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International Journal of Rheumatology
Volume 2012 (2012), Article ID 539683, 8 pages
The Th17/IL-23 Axis and Natural Immunity in Psoriatic Arthritis
Department of Medical Oncology and Immunology, Nagoya City University Graduate School of Medical Sciences, Nagoya, Aichi 467-8601, Japan
Received 6 January 2012; Accepted 26 January 2012
Academic Editor: Lazaros I. Sakkas
Copyright © 2012 Shinji Maeda et al. This is an open access article distributed under the Creative Commons Attribution License, which permits unrestricted use, distribution, and reproduction in any medium, provided the original work is properly cited.
Psoriatic arthritis (PsA) is a chronic inflammatory skin disease that causes enthesitis and destructive arthritis and significantly lowers patient quality of life. Recognition of the two target organs (the skin and joints) involved in the immunopathophysiology of PsA helped in elucidating the pathology of various systemic autoimmune diseases targeting multiple organs. Recent advances in immunology and genetics have made it clear that acquired immunity, especially that mediated by the Th17/IL-23 axis, plays an important role in the inflammatory pathology observed in psoriasis and PsA. Additionally, involvement of natural immunity has also been suggested. Microbial infection has been known to trigger psoriasis and PsA. Recent clinical studies using biopharmaceuticals, such as tumor-necrosis-factor- (TNF-) α inhibitors and IL-12/23 p40 antibodies, indicate that studies need not be based only on the immunological phenomena observed in PsA pathology since disease pathology can now be verified using human-based science. Considering this aspect, this paper discusses the immunopathology of PsA compared to psoriasis (cutaneous) and rheumatoid arthritis in humans and immunopathology of PsA with respect to the Th17/IL-23 axis and microbial infection.
Psoriasis is a typical inflammatory keratosis, characterized by inflammation, telangiectasia, hyperproliferation, and abnormal differentiation of epidermal cells, and it is sometimes complicated by arthritis. There is considerable variation in reports concerning the transition from psoriasis to psoriatic arthritis (PsA), with figures ranging from 6% to 42%. The onset of cutaneous psoriatic eruptions usually precedes that of PsA; a study involving 1000 patients with PsA showed that cutaneous eruptions preceded the onset of PsA in 86% of cases by more than 12 years [1, 2]. PsA often causes destructive arthritis and arthropathy, which considerably decrease patient quality of life. Thus, clinicians must anticipate when patients with psoriasis vulgaris will progress to arthropathic psoriasis and intervene decisively in the early stages of onset of arthropathy, therapeutically targeting psoriatic skin and joint inflammation.
Psoriasis can affect two target organs—the skin and synovial membrane—and its main pathogenesis is considered to be chronic inflammation. The cause of this disease is probably based on the common foundations of autoimmune or autoinflammatory pathology. The mechanism by which this occurs begins with antigen-presenting cells, which are presumed to activate cutaneous and synovial membrane T cells, although the autoantigens important for this process remain unclear. These activated T cells then move from circulation to the target organs, and chronic inflammation occurs in the skin and synovial fluid. This process is considered to occur before the onset of clinical symptoms.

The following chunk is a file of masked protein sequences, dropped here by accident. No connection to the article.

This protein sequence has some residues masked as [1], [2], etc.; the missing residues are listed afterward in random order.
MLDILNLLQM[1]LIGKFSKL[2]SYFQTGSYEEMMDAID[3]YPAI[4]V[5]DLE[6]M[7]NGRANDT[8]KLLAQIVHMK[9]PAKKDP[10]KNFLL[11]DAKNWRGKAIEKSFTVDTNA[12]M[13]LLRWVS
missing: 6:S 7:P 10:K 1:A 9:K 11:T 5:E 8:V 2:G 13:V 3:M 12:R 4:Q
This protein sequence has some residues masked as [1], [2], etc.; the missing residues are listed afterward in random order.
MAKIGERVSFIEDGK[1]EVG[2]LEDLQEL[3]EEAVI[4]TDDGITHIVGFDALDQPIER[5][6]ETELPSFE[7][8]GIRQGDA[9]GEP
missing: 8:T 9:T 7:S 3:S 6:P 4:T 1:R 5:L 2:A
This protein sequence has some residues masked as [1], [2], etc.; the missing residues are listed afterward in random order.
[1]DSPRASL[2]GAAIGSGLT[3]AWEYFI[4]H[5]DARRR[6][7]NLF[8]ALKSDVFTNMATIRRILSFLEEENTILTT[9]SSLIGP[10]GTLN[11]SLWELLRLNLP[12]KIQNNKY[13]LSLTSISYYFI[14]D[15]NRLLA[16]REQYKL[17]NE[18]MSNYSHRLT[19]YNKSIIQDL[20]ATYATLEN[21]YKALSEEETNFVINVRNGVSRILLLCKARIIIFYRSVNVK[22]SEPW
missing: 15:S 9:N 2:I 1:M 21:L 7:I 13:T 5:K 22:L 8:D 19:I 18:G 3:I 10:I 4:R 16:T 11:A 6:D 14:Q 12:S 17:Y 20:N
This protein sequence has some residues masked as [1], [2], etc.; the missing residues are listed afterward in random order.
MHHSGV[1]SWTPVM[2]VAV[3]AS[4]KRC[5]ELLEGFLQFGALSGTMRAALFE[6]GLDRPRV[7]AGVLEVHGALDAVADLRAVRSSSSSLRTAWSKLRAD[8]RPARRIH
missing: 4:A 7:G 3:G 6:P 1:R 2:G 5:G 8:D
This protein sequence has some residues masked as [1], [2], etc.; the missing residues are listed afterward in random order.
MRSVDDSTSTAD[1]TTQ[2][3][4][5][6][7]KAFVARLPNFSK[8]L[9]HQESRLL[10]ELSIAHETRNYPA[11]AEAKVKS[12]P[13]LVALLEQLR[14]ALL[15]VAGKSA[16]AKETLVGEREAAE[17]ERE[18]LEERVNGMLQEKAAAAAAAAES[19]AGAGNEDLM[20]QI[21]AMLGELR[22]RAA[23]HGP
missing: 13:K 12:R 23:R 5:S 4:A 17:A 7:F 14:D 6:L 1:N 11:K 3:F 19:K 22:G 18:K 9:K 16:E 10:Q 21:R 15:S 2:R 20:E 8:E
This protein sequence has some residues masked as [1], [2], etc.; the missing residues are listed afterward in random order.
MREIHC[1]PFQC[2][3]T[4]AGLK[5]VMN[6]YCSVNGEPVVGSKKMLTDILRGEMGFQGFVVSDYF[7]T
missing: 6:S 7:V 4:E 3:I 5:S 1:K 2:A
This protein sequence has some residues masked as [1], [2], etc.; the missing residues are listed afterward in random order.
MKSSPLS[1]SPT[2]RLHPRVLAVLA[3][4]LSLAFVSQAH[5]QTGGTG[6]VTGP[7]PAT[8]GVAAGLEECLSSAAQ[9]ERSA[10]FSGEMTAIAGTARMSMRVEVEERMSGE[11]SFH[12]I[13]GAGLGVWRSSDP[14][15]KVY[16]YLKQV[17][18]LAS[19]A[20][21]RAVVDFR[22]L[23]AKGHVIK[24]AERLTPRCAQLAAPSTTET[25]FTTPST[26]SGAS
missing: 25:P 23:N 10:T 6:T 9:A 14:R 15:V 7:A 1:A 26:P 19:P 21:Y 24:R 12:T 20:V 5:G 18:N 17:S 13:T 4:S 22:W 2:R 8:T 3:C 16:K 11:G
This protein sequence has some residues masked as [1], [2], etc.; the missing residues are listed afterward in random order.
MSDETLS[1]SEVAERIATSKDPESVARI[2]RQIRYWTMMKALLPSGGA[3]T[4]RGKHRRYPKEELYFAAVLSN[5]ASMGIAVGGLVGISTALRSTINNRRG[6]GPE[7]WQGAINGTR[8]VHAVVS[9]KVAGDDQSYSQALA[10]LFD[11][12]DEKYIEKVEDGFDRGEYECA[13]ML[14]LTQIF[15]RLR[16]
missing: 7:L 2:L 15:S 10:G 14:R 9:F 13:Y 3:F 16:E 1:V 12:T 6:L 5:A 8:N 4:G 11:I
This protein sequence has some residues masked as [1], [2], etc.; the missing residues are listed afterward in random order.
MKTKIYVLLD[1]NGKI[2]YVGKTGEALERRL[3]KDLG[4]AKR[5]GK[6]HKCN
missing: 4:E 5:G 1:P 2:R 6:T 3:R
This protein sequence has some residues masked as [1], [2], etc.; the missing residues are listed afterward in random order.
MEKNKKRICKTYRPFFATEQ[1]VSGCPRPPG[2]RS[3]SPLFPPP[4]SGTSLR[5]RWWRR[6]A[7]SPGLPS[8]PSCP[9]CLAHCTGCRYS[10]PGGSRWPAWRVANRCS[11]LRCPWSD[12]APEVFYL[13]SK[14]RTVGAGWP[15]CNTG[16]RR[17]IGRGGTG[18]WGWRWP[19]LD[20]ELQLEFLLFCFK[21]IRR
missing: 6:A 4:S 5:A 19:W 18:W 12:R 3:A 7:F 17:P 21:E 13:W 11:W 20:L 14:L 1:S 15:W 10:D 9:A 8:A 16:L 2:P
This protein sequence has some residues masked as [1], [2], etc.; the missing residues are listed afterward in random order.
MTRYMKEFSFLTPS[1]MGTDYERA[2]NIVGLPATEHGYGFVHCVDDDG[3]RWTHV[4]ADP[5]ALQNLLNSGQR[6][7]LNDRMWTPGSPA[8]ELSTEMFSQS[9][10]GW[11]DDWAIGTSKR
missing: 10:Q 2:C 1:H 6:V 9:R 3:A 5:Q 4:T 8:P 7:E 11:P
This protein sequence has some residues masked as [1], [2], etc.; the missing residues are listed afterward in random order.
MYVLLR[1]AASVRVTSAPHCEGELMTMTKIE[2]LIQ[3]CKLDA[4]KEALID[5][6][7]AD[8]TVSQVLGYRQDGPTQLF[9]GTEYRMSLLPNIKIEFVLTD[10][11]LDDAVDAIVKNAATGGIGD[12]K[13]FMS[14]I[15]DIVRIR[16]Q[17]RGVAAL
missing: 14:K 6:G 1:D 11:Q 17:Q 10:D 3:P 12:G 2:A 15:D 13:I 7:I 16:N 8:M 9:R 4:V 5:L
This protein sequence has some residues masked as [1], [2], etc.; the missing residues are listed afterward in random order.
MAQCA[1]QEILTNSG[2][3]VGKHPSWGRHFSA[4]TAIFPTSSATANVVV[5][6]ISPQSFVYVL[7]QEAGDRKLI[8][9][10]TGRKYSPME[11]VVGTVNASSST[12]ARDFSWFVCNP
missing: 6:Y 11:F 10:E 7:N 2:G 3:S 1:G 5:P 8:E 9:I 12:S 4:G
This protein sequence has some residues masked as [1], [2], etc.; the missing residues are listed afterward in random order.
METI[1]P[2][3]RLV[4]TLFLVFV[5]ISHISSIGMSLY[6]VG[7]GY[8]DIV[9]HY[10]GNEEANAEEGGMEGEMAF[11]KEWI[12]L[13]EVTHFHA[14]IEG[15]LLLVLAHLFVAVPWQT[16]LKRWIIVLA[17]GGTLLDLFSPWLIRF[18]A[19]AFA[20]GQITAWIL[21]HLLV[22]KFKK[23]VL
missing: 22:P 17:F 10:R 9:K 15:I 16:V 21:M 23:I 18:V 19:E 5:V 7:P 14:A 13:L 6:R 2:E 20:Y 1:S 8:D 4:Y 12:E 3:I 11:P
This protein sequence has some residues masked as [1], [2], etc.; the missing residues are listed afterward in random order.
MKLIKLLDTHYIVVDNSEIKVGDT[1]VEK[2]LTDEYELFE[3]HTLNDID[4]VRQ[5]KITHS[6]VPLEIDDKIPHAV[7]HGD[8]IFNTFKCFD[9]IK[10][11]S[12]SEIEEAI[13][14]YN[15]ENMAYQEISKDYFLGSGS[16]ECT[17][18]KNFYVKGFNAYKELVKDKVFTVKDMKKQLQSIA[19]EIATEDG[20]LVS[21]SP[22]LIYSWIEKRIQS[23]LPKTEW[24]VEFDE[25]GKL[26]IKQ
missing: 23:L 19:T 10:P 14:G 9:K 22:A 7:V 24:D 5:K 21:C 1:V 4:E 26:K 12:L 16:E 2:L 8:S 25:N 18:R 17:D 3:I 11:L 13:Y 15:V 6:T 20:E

To date, studies have indicated several key differences between the inflammatory pathology of psoriasis and PsA. Because the pathology of PsA differs from that of cutaneous psoriatic lesions and at present it is difficult to obtain synovial samples for pathological analyses, elucidation of the pathology of associated arthropathy is lagging behind that of cutaneous eruptions. In patients with PsA, cutaneous eruptions and arthropathy do not necessarily exhibit the same disease characteristics, and their pathological relationship remains unclear.
Causes of psoriasis and PsA remain unclear, although new disease-susceptibility genes have recently been identified through genome analysis . These discoveries have highlighted the importance of natural immunity, particularly in the immunopathology of T cells and cytokines, especially T helper (Th) 17 cells. In addition, the introduction of biopharmaceuticals for treatment of autoimmune diseases has contributed considerably to elucidation of pathology of rheumatism and psoriasis. Targeted therapy, focused on anticytokine preparations, has recently been introduced for treatment of various autoimmune diseases including rheumatoid arthritis (RA), and dramatic results are being obtained.
PsA is no exception. The use of biopharmaceuticals, such as tumor-necrosis-factor- (TNF-) inhibitors, for treatment of psoriasis and PsA is leading to a paradigm shift [4–6]. Although the immunopathology of PsA, involving both cutaneous and synovial targets, is complex, genome analysis and targeted therapy with biopharmaceuticals have increased our understanding of the immunopathology of PsA.